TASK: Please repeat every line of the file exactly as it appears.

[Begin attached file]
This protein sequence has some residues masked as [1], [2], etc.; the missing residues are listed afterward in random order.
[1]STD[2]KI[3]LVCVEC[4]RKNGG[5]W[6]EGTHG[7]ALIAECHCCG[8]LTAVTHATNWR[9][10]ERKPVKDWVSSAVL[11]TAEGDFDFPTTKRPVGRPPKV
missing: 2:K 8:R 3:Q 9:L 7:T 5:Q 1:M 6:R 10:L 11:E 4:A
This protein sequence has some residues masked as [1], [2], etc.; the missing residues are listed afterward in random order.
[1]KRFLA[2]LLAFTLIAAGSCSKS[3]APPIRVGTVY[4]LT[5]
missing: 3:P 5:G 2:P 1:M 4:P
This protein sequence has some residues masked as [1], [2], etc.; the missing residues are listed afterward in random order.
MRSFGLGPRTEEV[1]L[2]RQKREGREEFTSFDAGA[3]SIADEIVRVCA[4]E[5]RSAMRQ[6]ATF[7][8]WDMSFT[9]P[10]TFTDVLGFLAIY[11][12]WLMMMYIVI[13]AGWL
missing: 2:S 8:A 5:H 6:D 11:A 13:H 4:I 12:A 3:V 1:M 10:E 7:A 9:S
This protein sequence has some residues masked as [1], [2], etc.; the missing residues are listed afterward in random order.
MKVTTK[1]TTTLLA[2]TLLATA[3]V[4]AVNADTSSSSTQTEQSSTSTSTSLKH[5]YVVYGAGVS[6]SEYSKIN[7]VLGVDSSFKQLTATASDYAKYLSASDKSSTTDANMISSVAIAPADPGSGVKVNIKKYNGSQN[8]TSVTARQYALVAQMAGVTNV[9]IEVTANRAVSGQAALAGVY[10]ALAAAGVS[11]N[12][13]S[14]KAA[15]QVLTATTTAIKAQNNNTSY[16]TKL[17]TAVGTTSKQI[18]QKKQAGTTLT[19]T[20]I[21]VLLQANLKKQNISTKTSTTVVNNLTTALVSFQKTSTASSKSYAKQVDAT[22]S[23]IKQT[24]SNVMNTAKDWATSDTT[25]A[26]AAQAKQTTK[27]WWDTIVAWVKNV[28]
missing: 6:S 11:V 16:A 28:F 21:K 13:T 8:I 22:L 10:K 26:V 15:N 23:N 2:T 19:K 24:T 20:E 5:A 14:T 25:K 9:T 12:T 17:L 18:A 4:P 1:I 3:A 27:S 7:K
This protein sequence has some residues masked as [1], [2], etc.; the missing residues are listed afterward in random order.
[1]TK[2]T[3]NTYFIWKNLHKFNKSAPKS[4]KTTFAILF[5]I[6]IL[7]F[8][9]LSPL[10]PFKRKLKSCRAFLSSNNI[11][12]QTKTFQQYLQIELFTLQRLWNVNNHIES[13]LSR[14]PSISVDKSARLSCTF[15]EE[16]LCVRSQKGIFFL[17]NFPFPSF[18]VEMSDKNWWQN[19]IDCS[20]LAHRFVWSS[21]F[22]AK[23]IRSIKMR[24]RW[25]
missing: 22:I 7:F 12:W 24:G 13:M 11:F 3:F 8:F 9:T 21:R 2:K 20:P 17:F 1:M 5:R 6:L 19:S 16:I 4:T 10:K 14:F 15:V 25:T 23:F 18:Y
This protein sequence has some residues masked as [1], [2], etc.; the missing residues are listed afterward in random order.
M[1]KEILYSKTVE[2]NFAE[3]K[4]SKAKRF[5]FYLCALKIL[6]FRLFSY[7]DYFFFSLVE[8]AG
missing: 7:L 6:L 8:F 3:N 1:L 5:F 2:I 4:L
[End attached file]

This protein sequence has some residues masked as [1], [2], etc.; the missing residues are listed afterward in random order.
[1]STD[2]KI[3]LVCVEC[4]RKNGG[5]W[6]EGTHG[7]ALIAECHCCG[8]LTAVTHATNWR[9][10]ERKPVKDWVSSAVL[11]TAEGDFDFPTTKRPVGRPPKV
missing: 2:K 8:R 3:Q 9:L 7:T 5:Q 1:M 6:R 10:L 11:E 4:A
This protein sequence has some residues masked as [1], [2], etc.; the missing residues are listed afterward in random order.
[1]KRFLA[2]LLAFTLIAAGSCSKS[3]APPIRVGTVY[4]LT[5]
missing: 3:P 5:G 2:P 1:M 4:P
This protein sequence has some residues masked as [1], [2], etc.; the missing residues are listed afterward in random order.
MRSFGLGPRTEEV[1]L[2]RQKREGREEFTSFDAGA[3]SIADEIVRVCA[4]E[5]RSAMRQ[6]ATF[7][8]WDMSFT[9]P[10]TFTDVLGFLAIY[11][12]WLMMMYIVI[13]AGWL
missing: 2:S 8:A 5:H 6:D 11:A 13:H 4:I 12:A 3:V 1:M 10:E 7:A 9:S
This protein sequence has some residues masked as [1], [2], etc.; the missing residues are listed afterward in random order.
MKVTTK[1]TTTLLA[2]TLLATA[3]V[4]AVNADTSSSSTQTEQSSTSTSTSLKH[5]YVVYGAGVS[6]SEYSKIN[7]VLGVDSSFKQLTATASDYAKYLSASDKSSTTDANMISSVAIAPADPGSGVKVNIKKYNGSQN[8]TSVTARQYALVAQMAGVTNV[9]IEVTANRAVSGQAALAGVY[10]ALAAAGVS[11]N[12][13]S[14]KAA[15]QVLTATTTAIKAQNNNTSY[16]TKL[17]TAVGTTSKQI[18]QKKQAGTTLT[19]T[20]I[21]VLLQANLKKQNISTKTSTTVVNNLTTALVSFQKTSTASSKSYAKQVDAT[22]S[23]IKQT[24]SNVMNTAKDWATSDTT[25]A[26]AAQAKQTTK[27]WWDTIVAWVKNV[28]
missing: 6:S 11:V 16:A 28:F 21:K 13:T 8:I 22:L 10:K 26:V 15:N 23:N 2:T 19:K 24:T 20:E 5:A 14:T 25:K 9:T 12:T 17:L 18:A 4:P 1:I 3:A 27:S 7:K
This protein sequence has some residues masked as [1], [2], etc.; the missing residues are listed afterward in random order.
[1]TK[2]T[3]NTYFIWKNLHKFNKSAPKS[4]KTTFAILF[5]I[6]IL[7]F[8][9]LSPL[10]PFKRKLKSCRAFLSSNNI[11][12]QTKTFQQYLQIELFTLQRLWNVNNHIES[13]LSR[14]PSISVDKSARLSCTF[15]EE[16]LCVRSQKGIFFL[17]NFPFPSF[18]VEMSDKNWWQN[19]IDCS[20]LAHRFVWSS[21]F[22]AK[23]IRSIKMR[24]RW[25]
missing: 22:I 7:F 12:W 24:G 13:M 11:F 3:F 8:F 9:T 21:R 2:K 20:P 17:F 1:M 5:R 6:L 19:S 16:I 4:T 10:K 14:F 15:V 25:T 23:F 18:Y
This protein sequence has some residues masked as [1], [2], etc.; the missing residues are listed afterward in random order.
M[1]KEILYSKTVE[2]NFAE[3]K[4]SKAKRF[5]FYLCALKIL[6]FRLFSY[7]DYFFFSLVE[8]AG
missing: 7:L 6:L 8:F 3:N 1:L 5:F 2:I 4:L